MIAMI — The NBA championship trophy was center stage, bathed in white light and sitting on a pedestal. And each Miami Heat player offered it a different greeting.
Mike Miller bowed.
Udonis Haslem kissed it three times. Chris Bosh hugged it, and LeBron James strolled past before waving at the crowd.
Dwyane Wade did something different. In a nod to his preferred postgame fashion style throughout the playoffs, he emerged with a pair of faux eyeglasses and slipped the frames onto the neck of the trophy.
Heat president Pat Riley, coach Erik Spoelstra and team managing general partner Micky Arison all donned the black spectacles as well at various points during the party.
The glasses were fake.
The sentiments were all real. And with that, two years after Wade, James and Bosh opened their time together with a celebration, they got the party they really wanted on Monday. An estimated 400,000 people filled the streets of Miami for the Heat championship parade, and then 15,000 more got into the arena afterward for a long, loud reception for the NBA’s new kings.
‘‘It’s the best feeling I’ve ever had. . . . This was my dream, right here, to be able to hoist that Larry O’Brien Trophy up, hug it, grab it, never want to let it go,’’ James said.
During the parade, players and coaches were on double-decker buses with friends and family, most of them taking photos and video of the crowd. Other Heat staff were on flatbed trucks, as confetti fell and horns blared every step of the way. Wade cradled the championship trophy in his arms for much of the ride. ‘‘I appreciate all our fans for sticking with us,’’ said the now two-time NBA champion Wade, adding, ‘‘Best fans in the world.’’ And then the party moved inside, with a similar setup to the event that welcomed James and Bosh to Miami to play alongside Wade in July 2010. Music blared for nearly an hour as fans danced for joy, before the arena went dark briefly — and someone sneaked the trophy onto the stage. For nearly 90 minutes afterward, the Heat relived so many aspects of the season, from Haslem’s flagrant foul against Indiana’s Tyler Hansbrough in the Eastern Conference finals (“the greatest flagrant foul in team history,’’ Heat broadcaster Eric Reid told the crowd) to countless highlights from the NBA Finals against Oklahoma City, the Heat left few stones unturned.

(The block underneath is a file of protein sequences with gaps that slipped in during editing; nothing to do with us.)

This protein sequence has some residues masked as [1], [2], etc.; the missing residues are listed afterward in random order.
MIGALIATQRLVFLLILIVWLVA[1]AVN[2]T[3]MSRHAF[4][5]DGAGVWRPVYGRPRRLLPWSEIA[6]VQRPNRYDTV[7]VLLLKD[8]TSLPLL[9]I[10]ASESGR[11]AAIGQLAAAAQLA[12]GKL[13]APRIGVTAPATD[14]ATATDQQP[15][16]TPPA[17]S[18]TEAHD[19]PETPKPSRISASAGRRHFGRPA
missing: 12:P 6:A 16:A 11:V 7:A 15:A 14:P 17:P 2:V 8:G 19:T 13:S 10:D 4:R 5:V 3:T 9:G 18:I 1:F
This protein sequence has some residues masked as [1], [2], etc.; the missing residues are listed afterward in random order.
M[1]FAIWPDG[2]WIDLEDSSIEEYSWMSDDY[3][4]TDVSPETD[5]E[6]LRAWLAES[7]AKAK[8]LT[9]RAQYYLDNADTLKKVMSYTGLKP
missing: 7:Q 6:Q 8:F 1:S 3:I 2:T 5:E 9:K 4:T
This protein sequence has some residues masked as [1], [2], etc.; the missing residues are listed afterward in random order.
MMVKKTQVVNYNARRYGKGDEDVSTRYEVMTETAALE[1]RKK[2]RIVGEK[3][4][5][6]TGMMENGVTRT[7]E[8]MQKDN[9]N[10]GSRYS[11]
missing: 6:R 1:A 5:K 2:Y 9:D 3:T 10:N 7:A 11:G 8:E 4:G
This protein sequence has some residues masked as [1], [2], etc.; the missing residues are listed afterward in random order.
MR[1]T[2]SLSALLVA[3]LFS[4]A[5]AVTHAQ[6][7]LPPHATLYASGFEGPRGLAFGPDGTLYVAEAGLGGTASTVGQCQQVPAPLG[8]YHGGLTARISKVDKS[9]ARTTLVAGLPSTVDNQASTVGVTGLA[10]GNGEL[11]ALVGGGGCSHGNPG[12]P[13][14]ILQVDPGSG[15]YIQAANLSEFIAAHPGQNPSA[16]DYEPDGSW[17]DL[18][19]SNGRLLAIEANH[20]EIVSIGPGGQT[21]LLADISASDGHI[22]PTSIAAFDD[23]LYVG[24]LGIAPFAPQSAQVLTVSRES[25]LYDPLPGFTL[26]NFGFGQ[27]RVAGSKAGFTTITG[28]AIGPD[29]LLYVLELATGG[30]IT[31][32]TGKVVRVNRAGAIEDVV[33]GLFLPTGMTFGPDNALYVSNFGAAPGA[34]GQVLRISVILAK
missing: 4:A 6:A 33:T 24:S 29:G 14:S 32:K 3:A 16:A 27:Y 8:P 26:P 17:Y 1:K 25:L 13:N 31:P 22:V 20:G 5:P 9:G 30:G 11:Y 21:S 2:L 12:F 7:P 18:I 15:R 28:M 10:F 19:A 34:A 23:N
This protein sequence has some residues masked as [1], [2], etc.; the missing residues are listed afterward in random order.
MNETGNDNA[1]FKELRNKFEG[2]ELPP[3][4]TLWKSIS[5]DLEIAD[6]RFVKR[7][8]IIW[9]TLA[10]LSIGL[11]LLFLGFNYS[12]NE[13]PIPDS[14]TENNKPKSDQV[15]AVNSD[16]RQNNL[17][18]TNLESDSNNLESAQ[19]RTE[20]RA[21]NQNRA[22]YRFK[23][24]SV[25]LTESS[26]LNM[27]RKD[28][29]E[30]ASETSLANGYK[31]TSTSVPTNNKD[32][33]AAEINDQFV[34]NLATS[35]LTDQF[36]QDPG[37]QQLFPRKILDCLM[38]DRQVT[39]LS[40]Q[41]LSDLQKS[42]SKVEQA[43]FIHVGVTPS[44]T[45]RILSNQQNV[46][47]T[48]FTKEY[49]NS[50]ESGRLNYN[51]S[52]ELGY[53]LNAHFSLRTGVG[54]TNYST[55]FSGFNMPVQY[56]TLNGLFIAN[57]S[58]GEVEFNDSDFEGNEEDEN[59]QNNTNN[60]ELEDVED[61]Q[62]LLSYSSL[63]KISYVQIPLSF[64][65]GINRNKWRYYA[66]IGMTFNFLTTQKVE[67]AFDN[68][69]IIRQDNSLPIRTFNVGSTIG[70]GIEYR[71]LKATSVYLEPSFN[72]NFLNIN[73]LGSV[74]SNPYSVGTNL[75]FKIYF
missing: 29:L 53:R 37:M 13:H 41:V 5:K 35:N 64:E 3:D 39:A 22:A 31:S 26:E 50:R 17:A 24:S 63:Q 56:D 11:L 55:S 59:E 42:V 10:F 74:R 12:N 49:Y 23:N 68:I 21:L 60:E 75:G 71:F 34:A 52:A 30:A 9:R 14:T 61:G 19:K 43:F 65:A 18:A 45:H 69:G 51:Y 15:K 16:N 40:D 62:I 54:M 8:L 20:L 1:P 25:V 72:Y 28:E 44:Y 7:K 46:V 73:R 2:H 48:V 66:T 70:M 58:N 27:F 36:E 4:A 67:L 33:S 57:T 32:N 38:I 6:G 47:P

After the celebrating was done, there was business. Wade reiterated that he would seek medical advice before committing to play with the Olympic team. Bosh — who missed nine playoff games with a strained lower abdominal muscle — said he was ‘‘all in, for now’’ on being part of the London Games. And Miller, who was hobbled by back and foot issues, said on Twitter he planned to meet with Miami neurosurgeon Dr.
Barth Green today, presumably to get checked out and discuss options.
Miami won the title by defeating Oklahoma City in five games in the NBA Finals.